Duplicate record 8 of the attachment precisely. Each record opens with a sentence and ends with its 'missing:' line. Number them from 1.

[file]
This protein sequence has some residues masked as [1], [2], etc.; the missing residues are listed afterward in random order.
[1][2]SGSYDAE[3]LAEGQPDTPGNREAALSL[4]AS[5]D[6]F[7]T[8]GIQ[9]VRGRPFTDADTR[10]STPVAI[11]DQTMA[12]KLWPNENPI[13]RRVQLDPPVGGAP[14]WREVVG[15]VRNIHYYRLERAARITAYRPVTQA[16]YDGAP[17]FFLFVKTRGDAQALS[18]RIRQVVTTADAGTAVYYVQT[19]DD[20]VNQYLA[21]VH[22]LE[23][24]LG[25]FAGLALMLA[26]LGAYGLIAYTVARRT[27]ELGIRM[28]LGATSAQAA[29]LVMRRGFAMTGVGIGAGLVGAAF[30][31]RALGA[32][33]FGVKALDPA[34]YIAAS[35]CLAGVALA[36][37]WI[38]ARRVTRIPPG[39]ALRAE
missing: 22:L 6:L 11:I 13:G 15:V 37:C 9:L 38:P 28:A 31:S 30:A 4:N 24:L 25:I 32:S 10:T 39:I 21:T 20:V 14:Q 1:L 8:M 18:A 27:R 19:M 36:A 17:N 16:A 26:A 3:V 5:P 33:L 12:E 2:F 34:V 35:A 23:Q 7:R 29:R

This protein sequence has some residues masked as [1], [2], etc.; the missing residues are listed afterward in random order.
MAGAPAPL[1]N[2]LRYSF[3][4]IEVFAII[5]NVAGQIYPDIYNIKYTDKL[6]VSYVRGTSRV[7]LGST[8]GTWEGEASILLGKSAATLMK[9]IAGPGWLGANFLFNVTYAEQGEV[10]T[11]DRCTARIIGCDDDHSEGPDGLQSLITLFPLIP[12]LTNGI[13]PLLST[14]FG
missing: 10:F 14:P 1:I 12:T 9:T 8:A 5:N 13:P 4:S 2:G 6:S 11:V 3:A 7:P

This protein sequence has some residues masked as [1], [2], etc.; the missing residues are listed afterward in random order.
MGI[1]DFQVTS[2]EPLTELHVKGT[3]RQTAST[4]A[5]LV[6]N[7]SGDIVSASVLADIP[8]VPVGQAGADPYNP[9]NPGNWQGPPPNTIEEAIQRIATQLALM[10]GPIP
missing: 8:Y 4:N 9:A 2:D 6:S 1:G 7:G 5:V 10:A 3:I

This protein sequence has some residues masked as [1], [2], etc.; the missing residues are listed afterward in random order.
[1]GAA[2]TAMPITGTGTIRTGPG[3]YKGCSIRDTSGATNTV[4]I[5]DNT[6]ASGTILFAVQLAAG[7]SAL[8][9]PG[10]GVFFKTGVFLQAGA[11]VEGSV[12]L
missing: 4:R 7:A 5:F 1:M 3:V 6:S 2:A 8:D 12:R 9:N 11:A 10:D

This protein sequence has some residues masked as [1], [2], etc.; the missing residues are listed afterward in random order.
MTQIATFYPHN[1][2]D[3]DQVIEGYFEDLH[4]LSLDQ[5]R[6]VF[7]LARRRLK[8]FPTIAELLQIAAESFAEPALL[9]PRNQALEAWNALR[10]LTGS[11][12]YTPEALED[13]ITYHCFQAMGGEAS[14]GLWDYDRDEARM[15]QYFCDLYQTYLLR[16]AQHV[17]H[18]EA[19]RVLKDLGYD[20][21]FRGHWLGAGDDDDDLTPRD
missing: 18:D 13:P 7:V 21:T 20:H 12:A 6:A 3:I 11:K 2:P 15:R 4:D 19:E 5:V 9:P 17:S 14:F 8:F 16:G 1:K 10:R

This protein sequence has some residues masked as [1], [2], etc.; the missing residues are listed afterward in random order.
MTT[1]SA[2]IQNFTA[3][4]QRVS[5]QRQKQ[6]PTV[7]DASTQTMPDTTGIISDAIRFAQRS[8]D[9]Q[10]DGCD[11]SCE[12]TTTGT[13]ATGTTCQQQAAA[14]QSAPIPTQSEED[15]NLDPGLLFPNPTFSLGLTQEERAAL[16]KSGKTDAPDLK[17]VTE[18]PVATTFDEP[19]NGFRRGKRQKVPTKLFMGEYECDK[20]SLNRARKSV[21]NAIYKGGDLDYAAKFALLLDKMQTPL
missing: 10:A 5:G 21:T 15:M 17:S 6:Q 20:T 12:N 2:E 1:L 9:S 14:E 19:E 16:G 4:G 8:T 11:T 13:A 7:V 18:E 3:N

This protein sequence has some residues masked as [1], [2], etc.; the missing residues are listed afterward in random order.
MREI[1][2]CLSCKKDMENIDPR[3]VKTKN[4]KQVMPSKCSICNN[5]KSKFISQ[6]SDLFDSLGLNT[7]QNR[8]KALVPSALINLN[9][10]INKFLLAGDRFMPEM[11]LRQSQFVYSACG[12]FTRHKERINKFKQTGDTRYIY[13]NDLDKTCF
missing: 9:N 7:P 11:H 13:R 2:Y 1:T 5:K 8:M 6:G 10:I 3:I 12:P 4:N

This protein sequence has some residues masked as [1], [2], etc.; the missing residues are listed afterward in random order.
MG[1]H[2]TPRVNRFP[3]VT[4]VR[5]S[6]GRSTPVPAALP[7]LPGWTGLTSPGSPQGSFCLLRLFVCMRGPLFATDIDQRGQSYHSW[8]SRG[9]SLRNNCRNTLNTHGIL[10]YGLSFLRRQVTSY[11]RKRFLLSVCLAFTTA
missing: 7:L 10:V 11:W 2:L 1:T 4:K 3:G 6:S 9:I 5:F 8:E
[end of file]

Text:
This protein sequence has some residues masked as [1], [2], etc.; the missing residues are listed afterward in random order.
MG[1]H[2]TPRVNRFP[3]VT[4]VR[5]S[6]GRSTPVPAALP[7]LPGWTGLTSPGSPQGSFCLLRLFVCMRGPLFATDIDQRGQSYHSW[8]SRG[9]SLRNNCRNTLNTHGIL[10]YGLSFLRRQVTSY[11]RKRFLLSVCLAFTTA
missing: 7:L 10:V 11:W 2:L 1:T 4:K 3:G 6:S 9:I 5:F 8:E